Cutting and carving seashells is a challenging undertaking that requires abilities in drawing, carving, and knowledge in the use of power tools and grinding wheels. Cutting shells and carving them into miniature relief sculptures and cameos is a traditional art form dating back to the 15th century Renaissance. Single and group profile portraits are common subject matter of shell carvings. The best modern shell carving is done in Toro del Greco, Italy, where finely detailed cameos are produced by artisans that blur the distinction between craftsmanship and fine art.
Select the type of shell you will cut and carve. Choose from conch, abalone, tiger or other cowrie species for your carving material. Look for bullmouth or emperor helmet shells for the finest quality carving. Pick a smooth shell of uniform thickness with good colour and no cracks or defects.
Saw the shell into sections with a stationary saw if you're carving a cameo, or saw it in half, or leave it whole for large bas-relief carvings. Cut the shell into smaller pieces, forming round, oval, square or rectangular shapes for cameo carving.
Smooth the shell and remove the rough outer layer with a grinding wheel. Smooth and round the back of the shell with the grinder. Stick the blank shell onto a short stick with shellac or wax for working.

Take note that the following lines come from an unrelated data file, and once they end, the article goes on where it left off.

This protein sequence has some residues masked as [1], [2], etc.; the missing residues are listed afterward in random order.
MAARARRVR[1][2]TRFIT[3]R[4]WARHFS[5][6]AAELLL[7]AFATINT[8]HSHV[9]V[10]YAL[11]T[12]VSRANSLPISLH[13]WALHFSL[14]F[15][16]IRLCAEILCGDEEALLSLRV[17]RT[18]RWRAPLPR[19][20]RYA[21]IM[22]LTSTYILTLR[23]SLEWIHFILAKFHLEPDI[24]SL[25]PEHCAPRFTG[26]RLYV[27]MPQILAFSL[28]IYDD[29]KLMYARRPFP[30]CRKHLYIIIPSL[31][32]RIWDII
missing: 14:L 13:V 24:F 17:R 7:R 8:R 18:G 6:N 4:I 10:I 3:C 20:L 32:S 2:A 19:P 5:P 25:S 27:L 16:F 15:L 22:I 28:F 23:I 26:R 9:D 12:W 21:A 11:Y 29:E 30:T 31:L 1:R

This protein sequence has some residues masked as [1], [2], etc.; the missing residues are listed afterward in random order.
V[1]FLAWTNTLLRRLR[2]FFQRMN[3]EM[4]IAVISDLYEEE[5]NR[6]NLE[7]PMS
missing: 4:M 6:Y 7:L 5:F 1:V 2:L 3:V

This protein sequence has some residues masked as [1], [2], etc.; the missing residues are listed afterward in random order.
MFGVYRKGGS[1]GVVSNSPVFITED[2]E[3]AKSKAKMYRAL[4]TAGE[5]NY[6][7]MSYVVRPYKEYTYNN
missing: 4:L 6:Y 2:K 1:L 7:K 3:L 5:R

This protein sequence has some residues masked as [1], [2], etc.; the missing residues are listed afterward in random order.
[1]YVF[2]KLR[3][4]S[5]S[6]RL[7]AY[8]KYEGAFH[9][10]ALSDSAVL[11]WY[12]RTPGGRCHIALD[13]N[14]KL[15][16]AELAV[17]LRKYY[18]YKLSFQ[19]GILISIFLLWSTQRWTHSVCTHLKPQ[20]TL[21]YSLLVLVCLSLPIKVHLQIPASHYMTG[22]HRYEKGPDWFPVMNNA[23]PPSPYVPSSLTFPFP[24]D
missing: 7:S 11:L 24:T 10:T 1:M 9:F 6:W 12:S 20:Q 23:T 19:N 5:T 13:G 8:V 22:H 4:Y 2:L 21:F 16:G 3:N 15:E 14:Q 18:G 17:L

Follow the same procedures for carving a full shell or a cameo. Use a photograph or a drawing done from life for your subject matter. Sketch your design with a sharpened grease pencil onto the shell in preparation for carving.
Remove the differently coloured layers of the shell with a dremel to rough out the design. Carve a portrait profile by removing the background colour shell, leaving the outline of the face in a contrasting colour. Carve the fine details with sharp steel handheld graver tools called bulinos.
Sand your carving with fine grit sand paper or emory cloth for a smooth, shiny finish. Soak the shell in olive oil when you're finished, then thoroughly clean it with soap and water.
Constantly clean the shell surface as you work.
Be careful not to apply too much pressure with your tools or you may crack or chip the shell while you work.
Things you need
- Grinding wheel
- Reference photo
- Grease pencil
- Olive oil